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Subject: Wax


From: Kory Berrett <kory>
Date: Tuesday, June 25, 1996
Craig Deller <craig1708 [at] aol__com> writes

>I was recently asked about what appears to be mold growing on wax.
>The objects in question are 19th Century American wax fruit that are
>stored in an enclosed glass cabinet for display in a private home.
>The owner has observed (I have not) a whitish material that forms on
>the tops of the "fruit" and can only describe it as a mold.  They
>have also said that by placing moth balls in the case the "mold"
>seems to disappear. Has anyone any experience with such a

There are a least two possibilities that come immediately to mind:
If there is any nutritive organic content to the wax (and there
probably is) it may indeed be mold.  Optical resolution under a
microscope may be possible, although I have seen some molds so fine
that SEM was necessary to visualize their morphology and thus
identify them.  The second possibility is that the white material is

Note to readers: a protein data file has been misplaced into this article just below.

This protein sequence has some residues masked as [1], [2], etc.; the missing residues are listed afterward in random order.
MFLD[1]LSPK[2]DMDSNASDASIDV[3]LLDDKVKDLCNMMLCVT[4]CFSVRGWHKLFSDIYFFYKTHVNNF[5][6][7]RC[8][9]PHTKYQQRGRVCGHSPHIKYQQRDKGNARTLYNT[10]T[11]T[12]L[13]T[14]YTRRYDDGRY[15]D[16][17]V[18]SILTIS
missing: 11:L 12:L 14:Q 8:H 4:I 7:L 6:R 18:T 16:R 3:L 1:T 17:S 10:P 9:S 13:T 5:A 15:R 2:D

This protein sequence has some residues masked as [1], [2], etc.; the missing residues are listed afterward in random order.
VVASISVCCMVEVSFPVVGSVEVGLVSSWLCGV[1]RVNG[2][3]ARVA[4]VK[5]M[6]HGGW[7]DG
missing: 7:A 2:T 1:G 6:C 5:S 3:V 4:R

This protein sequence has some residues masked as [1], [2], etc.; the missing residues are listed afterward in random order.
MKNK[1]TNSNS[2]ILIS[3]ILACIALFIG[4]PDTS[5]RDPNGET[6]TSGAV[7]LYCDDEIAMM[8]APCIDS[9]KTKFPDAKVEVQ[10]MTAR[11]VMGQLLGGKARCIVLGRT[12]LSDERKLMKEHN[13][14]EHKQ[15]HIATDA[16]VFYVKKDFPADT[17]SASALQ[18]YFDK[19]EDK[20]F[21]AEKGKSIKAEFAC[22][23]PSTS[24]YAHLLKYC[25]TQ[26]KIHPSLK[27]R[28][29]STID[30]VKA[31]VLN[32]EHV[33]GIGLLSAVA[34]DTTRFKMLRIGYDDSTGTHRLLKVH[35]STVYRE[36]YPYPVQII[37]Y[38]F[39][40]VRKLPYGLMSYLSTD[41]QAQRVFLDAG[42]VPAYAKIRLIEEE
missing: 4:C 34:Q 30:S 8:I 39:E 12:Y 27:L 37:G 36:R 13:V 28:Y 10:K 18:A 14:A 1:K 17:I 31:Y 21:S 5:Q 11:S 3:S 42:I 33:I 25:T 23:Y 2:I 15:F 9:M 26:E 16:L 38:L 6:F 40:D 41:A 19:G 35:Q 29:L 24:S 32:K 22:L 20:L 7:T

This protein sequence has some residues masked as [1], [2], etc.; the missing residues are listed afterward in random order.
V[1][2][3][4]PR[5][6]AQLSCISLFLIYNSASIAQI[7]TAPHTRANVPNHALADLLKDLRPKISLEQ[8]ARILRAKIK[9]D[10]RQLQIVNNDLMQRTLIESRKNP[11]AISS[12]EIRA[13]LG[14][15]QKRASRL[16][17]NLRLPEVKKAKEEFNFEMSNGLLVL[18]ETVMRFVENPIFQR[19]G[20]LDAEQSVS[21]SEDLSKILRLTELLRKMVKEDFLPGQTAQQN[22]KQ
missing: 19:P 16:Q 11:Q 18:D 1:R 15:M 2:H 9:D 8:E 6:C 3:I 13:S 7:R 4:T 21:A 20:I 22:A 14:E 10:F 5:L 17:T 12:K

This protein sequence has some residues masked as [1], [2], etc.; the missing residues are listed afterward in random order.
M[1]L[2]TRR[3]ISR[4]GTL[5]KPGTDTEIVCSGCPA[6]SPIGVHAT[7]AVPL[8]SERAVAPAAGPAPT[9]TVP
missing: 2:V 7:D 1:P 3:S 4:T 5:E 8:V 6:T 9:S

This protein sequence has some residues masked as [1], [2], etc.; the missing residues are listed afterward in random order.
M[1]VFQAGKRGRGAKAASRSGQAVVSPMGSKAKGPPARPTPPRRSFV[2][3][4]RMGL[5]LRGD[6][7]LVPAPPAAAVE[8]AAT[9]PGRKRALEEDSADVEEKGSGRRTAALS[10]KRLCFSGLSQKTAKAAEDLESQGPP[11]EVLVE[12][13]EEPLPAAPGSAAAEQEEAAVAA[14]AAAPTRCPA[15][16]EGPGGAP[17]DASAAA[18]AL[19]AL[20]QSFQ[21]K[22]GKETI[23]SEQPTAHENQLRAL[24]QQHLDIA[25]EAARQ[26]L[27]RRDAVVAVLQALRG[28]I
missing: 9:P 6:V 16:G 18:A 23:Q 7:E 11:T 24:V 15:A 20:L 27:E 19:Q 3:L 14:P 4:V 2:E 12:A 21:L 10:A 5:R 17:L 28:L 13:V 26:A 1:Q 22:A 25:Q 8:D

a deterioration product of the wax as it ages.  Analysis by FTIR may
be useful to sort this out.  As for the moth balls, I don't believe
para-dichlorobenzine is considered a fungicide, only an insect
repellent.  As it volatilizes inside the display case it may be
depositing a thin coating on the wax and interfering with the
phenomenon in either case.

Kory Berrett, Object Conservator

                  Conservation DistList Instance 10:3
                  Distributed: Thursday, June 27, 1996
                        Message Id: cdl-10-3-003
Received on Tuesday, 25 June, 1996

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